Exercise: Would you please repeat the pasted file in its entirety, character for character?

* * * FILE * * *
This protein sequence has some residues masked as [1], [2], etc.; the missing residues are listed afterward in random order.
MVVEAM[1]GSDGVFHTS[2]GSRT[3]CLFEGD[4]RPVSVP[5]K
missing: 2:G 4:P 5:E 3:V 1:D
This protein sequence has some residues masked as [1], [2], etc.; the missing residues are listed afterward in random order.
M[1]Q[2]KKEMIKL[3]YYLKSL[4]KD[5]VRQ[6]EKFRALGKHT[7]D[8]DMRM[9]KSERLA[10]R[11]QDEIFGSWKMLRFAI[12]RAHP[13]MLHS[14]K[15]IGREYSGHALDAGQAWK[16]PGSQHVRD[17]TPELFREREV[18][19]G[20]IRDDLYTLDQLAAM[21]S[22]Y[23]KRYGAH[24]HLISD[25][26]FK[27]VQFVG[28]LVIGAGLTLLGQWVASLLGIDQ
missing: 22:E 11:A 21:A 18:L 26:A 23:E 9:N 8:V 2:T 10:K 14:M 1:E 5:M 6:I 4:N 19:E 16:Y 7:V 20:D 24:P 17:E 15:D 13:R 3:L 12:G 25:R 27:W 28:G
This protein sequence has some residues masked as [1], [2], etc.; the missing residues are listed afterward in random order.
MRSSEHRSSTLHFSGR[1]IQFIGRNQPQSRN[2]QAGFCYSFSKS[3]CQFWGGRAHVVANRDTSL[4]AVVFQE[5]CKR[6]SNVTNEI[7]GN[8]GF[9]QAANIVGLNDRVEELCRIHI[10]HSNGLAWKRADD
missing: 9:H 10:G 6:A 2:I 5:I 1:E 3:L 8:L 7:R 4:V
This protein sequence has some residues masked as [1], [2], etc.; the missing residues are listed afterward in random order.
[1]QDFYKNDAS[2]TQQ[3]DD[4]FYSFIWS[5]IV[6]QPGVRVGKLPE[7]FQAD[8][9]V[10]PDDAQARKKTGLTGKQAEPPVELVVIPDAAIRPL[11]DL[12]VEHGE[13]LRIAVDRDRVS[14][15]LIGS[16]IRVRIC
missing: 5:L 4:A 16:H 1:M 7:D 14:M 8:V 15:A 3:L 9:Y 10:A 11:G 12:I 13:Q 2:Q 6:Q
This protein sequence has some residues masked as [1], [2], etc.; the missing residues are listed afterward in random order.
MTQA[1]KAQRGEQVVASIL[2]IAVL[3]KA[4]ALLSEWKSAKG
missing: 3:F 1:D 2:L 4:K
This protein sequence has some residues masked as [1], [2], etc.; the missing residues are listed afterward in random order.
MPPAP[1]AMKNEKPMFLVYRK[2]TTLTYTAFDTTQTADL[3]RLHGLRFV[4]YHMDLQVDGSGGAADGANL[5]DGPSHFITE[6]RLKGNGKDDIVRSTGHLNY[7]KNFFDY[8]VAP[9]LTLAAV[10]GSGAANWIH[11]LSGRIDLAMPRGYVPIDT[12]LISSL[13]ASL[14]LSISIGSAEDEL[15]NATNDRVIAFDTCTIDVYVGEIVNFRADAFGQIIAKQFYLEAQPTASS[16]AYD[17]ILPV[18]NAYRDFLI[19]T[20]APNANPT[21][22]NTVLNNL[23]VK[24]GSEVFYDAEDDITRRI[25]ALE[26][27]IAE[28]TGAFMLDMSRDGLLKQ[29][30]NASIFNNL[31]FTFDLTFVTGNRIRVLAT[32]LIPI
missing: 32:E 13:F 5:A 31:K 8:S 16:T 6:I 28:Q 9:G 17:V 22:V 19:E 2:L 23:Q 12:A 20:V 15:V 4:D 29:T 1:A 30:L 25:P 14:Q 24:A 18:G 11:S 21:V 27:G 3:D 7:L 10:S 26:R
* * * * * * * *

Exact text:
This protein sequence has some residues masked as [1], [2], etc.; the missing residues are listed afterward in random order.
MVVEAM[1]GSDGVFHTS[2]GSRT[3]CLFEGD[4]RPVSVP[5]K
missing: 2:G 4:P 5:E 3:V 1:D
This protein sequence has some residues masked as [1], [2], etc.; the missing residues are listed afterward in random order.
M[1]Q[2]KKEMIKL[3]YYLKSL[4]KD[5]VRQ[6]EKFRALGKHT[7]D[8]DMRM[9]KSERLA[10]R[11]QDEIFGSWKMLRFAI[12]RAHP[13]MLHS[14]K[15]IGREYSGHALDAGQAWK[16]PGSQHVRD[17]TPELFREREV[18][19]G[20]IRDDLYTLDQLAAM[21]S[22]Y[23]KRYGAH[24]HLISD[25][26]FK[27]VQFVG[28]LVIGAGLTLLGQWVASLLGIDQ
missing: 22:E 11:A 21:A 18:L 26:A 23:E 9:N 8:V 2:T 10:K 14:M 1:E 5:M 6:I 4:N 19:E 16:Y 7:V 20:D 24:P 17:E 15:D 13:R 3:L 12:G 25:R 27:W 28:G
This protein sequence has some residues masked as [1], [2], etc.; the missing residues are listed afterward in random order.
MRSSEHRSSTLHFSGR[1]IQFIGRNQPQSRN[2]QAGFCYSFSKS[3]CQFWGGRAHVVANRDTSL[4]AVVFQE[5]CKR[6]SNVTNEI[7]GN[8]GF[9]QAANIVGLNDRVEELCRIHI[10]HSNGLAWKRADD
missing: 9:H 10:G 6:A 2:I 5:I 1:E 3:L 8:L 7:R 4:V
This protein sequence has some residues masked as [1], [2], etc.; the missing residues are listed afterward in random order.
[1]QDFYKNDAS[2]TQQ[3]DD[4]FYSFIWS[5]IV[6]QPGVRVGKLPE[7]FQAD[8][9]V[10]PDDAQARKKTGLTGKQAEPPVELVVIPDAAIRPL[11]DL[12]VEHGE[13]LRIAVDRDRVS[14][15]LIGS[16]IRVRIC
missing: 5:L 4:A 16:H 1:M 7:D 14:M 8:V 15:A 3:L 9:Y 10:A 11:G 12:I 13:Q 2:Q 6:Q
This protein sequence has some residues masked as [1], [2], etc.; the missing residues are listed afterward in random order.
MTQA[1]KAQRGEQVVASIL[2]IAVL[3]KA[4]ALLSEWKSAKG
missing: 3:F 1:D 2:L 4:K
This protein sequence has some residues masked as [1], [2], etc.; the missing residues are listed afterward in random order.
MPPAP[1]AMKNEKPMFLVYRK[2]TTLTYTAFDTTQTADL[3]RLHGLRFV[4]YHMDLQVDGSGGAADGANL[5]DGPSHFITE[6]RLKGNGKDDIVRSTGHLNY[7]KNFFDY[8]VAP[9]LTLAAV[10]GSGAANWIH[11]LSGRIDLAMPRGYVPIDT[12]LISSL[13]ASL[14]LSISIGSAEDEL[15]NATNDRVIAFDTCTIDVYVGEIVNFRADAFGQIIAKQFYLEAQPTASS[16]AYD[17]ILPV[18]NAYRDFLI[19]T[20]APNANPT[21][22]NTVLNNL[23]VK[24]GSEVFYDAEDDITRRI[25]ALE[26][27]IAE[28]TGAFMLDMSRDGLLKQ[29][30]NASIFNNL[31]FTFDLTFVTGNRIRVLAT[32]LIPI
missing: 32:E 13:F 5:A 31:K 8:S 16:T 6:I 28:Q 9:G 17:V 22:V 19:E 2:L 23:Q 12:A 20:V 15:V 4:D 29:T 1:A 30:L 25:P 14:Q 24:A 18:G 11:S 21:V 27:G 3:D 7:L 10:S 26:R